January 22, 2015
April Corbin, equity writer, People for Bikes
This article is cross-posted at betterbikeshare.org, the website of the Better Bike Share Partnership.
Bike Share Isn’t Equitable. Let’s Change That.
In North America, 2013 was the year of bike sharing. Now, we are working to make 2015 the year of equitable bike share.
The benefits of a bike share program are numerous. It can inexpensively bridge the “last mile gap” between a commuter’s primary public transit and their final destination. It provides visitors an exciting new way to explore a city. It gets people who might not otherwise ride onto bicycles. It encourages physical activity. It is environmentally friendly.
Yet one problem has plagued bike share systems: Report after report has shown that the demographics of users do not reflect the cities overall. Members are disproportionately white and affluent.
The PeopleForBikes Foundation, the City of Philadelphia, the Bicycle Coalition of Greater Philadelphia and the National Association of City Transportation Officials (NACTO) have joined forces to help change that. We are calling it the Better Bike Share Partnership, and it’s a grant-funded collaboration whose mission is to increase access to and use of bike share in underserved communities.
We think the timing is right.
“In the past 10 years bike share has gone from a kooky idea to a new reality to an essential part of the transportation network in many cities,” says Kate Fillin-Yeh, the bike share program director at NACTO. “As cities look to balance their transportation priorities and budgets, there has been an increasing demand for information on how to get the most out of bike share systems and how to make bike share benefit the most people.”
The focus in Philly
The City of Philadelphia hasn’t yet joined the bike share boom of the past five years. It plans to this spring, with what officials hope will be the country’s most socially equitable bike share system.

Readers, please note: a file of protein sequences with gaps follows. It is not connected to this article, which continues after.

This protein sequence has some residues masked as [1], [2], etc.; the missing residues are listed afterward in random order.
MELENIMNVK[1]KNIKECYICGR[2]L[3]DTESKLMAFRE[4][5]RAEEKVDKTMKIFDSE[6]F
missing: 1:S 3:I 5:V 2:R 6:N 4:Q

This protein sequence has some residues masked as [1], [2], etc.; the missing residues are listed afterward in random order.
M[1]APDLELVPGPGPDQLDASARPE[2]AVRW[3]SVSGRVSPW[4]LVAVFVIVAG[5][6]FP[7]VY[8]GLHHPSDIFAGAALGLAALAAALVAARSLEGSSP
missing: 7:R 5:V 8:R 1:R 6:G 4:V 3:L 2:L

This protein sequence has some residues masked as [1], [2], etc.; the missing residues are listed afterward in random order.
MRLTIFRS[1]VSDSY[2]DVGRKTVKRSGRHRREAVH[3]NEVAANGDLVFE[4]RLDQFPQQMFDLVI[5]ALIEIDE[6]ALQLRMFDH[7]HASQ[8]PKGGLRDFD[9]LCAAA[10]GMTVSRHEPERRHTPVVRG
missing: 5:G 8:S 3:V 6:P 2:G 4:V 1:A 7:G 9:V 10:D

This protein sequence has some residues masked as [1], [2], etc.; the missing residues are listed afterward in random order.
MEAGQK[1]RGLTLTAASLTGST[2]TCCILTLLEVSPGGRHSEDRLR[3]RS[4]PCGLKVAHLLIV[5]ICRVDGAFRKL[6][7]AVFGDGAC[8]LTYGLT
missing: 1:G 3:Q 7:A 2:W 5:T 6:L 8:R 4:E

More than half of all Philadelphians living below the poverty line live in the service area city officials have mapped out for bike share. It is these residents who could most benefit from a new affordable transportation option that connects them to jobs, healthcare, amenities and services. “We have an obligation to create a system that works for those citizens,” says Andrew Stober, the chief of staff in the Philadelphia Mayor’s Office of Transportation and Utilities.
The Philadelphia bike share system is scheduled to launch in April 2015. The grant will fund 20 stations in underserved communities there. The Bicycle Coalition of Greater Philadelphia is working in those communities to engage its residents, with a special focus on getting youth and their families involved in promoting bike share.
“To me what is most exciting is that we are going to be a living laboratory for figuring out how to do things better,” says Stober. “We’ll experiment, and we’ll be able to learn from those.”
The City of Brotherly Love isn’t the only place where people are making efforts to expand to underserved communities. That’s why the Better Bike Share Partnership is equally focused on supporting, documenting and analyzing the similar equity efforts across the country—and maybe even the world.
NACTO will be collecting and disseminating best practices on bike share, including equity strategies. PeopleForBikes’ role is to administer $900,000 in grant funding over three years to bike share operators, cities and local nonprofits across the country to develop and implement strategies that increase bike share in their own underserved communities. Academic research will also be funded by the partnership.
PeopleForBikes is also managing a storytelling effort to better communicate the approaches, achievements and challenges of the grantees in real time. We will share those on the blog you are currently reading, as well as through photos, videos and social media. “We in the bike movement sometimes struggle with sharing our successes, our failures and what we learned from them,” says Alex Doty, executive director of the Bicycle Coalition of Greater Philadelphia. “There are just so many independent groups doing things. There aren’t enough places where it all comes together.”
The Better Bike Share Partnership will begin to change that, because bike share can (and should) be for everyone.
You can follow the Better Bike Share Partnership on Twitter, Facebook and Instagram. Story tip? Write [email protected].